Quebec’s budget: new roads south and a deepwater port for Nunavik
Quebec plans to spend $1.6 billion by 2016 on new northern infrastructure
Quebec’s budget, tabled March 17 in the National Assembly, reveals how much Quebec plans to spend over the next five years on projects related to its soon-to-launched Plan Nord: a total of $1.6 billion.
The budget shows that Nunavik can expect to see some large-scale development and construction in the near future.
According to the budget, $56.8 million will go towards building a road to link Nunavik to the rest of Quebec.
Another $32.8 million will pay for the construction of a deepwater port at the mouth of the Great Whale River near Kuujjuaraapik and Whapmagoostui as well as for a road leading from the twin communities to Radisson.
Of $1.6 billion, a total of $1.2 billion will go for new infrastructure across Quebec’s north.
About $382 million will pay for other projects to improve social conditions in the region— which could include plans to build enough housing units to meet Nunavik’s estimated 1,000 shortfall in housing.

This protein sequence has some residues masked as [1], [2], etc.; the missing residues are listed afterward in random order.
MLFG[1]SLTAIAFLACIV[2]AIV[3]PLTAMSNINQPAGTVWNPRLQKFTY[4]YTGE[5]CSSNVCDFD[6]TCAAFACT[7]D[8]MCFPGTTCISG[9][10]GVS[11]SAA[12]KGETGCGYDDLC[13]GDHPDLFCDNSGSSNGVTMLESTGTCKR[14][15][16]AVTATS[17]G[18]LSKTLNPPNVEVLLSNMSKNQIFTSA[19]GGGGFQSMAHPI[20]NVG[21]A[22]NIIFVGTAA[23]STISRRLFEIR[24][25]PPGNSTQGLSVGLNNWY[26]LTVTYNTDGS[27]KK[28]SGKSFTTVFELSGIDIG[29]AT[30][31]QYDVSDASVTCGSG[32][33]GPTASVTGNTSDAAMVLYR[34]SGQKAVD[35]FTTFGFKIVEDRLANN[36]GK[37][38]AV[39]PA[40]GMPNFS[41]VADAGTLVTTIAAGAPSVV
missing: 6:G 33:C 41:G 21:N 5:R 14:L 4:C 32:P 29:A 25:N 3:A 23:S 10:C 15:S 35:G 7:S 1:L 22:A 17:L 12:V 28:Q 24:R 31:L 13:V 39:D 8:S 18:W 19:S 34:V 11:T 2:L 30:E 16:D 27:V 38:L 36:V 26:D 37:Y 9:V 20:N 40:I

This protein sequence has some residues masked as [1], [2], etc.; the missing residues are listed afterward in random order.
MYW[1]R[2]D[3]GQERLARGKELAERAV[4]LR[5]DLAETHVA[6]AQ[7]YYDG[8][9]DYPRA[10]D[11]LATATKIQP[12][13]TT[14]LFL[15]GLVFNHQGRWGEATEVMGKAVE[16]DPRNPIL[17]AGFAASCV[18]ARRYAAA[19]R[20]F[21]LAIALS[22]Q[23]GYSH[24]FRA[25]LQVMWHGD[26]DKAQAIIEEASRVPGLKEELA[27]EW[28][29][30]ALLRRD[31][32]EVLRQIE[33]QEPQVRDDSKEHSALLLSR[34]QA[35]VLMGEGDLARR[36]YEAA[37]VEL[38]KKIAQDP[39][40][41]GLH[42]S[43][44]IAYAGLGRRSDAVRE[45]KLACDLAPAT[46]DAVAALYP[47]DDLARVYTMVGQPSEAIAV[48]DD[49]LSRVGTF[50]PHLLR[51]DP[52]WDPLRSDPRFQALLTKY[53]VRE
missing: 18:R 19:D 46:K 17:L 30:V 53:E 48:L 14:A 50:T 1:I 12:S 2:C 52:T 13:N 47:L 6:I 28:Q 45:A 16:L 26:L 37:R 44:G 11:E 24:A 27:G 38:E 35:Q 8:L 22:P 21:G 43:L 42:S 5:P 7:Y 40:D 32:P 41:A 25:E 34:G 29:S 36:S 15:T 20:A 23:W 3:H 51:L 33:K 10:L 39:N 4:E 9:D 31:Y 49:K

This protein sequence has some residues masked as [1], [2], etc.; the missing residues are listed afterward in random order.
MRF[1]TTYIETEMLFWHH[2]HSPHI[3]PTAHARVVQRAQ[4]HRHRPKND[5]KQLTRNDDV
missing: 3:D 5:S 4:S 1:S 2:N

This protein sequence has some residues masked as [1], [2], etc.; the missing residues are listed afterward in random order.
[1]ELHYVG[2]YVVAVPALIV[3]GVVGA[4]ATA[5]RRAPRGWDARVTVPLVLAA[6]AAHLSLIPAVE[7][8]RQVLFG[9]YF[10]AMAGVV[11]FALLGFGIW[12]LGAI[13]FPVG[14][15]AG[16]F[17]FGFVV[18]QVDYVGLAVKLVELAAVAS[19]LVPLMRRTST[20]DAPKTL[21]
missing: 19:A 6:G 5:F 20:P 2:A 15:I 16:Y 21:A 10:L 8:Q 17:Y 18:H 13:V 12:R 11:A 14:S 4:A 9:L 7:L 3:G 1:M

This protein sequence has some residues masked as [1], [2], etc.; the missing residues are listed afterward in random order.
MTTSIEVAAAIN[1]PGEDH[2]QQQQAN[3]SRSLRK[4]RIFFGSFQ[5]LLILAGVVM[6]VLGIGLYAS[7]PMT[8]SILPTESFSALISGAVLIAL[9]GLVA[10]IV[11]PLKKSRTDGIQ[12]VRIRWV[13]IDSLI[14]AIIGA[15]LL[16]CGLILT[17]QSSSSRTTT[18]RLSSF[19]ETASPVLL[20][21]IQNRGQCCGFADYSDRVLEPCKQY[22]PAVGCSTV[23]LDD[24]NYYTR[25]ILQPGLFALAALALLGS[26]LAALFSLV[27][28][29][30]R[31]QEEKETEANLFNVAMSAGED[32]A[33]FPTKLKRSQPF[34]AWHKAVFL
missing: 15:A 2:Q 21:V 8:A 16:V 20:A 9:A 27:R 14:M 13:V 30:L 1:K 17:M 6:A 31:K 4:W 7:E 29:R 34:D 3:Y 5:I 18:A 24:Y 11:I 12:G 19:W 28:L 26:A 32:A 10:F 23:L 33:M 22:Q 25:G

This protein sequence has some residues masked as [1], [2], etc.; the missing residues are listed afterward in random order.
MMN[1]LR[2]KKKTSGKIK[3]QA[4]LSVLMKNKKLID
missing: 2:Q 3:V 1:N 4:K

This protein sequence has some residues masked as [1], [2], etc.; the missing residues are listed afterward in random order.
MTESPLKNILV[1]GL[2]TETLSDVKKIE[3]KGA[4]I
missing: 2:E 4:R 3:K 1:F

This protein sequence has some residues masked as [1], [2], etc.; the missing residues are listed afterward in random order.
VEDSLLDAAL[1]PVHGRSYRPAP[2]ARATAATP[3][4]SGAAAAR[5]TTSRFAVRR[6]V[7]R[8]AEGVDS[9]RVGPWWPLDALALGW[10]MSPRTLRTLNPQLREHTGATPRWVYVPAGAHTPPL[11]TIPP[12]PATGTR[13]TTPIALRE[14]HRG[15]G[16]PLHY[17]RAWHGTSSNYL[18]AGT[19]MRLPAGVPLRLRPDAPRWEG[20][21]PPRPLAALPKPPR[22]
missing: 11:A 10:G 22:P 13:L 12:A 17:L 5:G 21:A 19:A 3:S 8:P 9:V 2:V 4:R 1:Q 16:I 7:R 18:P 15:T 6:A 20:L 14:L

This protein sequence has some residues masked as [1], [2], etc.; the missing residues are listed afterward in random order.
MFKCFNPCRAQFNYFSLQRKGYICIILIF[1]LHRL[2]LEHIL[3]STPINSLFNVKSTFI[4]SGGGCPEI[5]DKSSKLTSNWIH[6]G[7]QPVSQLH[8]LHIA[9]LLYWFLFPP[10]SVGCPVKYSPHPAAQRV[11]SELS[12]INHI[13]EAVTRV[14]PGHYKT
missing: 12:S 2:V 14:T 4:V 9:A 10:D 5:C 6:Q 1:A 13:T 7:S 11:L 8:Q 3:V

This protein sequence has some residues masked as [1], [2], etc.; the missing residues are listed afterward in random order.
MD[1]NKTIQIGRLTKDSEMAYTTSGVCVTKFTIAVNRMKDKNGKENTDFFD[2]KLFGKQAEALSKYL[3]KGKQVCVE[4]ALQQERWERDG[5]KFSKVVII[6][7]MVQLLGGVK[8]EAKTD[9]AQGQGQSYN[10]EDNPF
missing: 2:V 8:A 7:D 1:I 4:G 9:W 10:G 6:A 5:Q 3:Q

Millions earmarked for these measures will flow from the government’s new “Plan Nord fund.” Money from tax revenues due to new hydroelectric projects, mining and tourism development will feed this fund.
“The resources in our northern regions belong to all Quebecers,” Quebec finance minister Raymond Bachand said in a March 17 news release. “Developing them will generate substantial revenues for society in the form of taxes and mining royalties.”
Quebec also plans to spend $500 million on private resource development projects in northern Quebec.
Quebec’s budget comes only weeks, maybe days, before the province launches its 25-year plan for development for Nunavik and the rest of Quebec north of the 49th parallel.
Bachand said that Nathalie Normandeau, the minister responsible for Plan Nord, will announce details of this plan “soon.”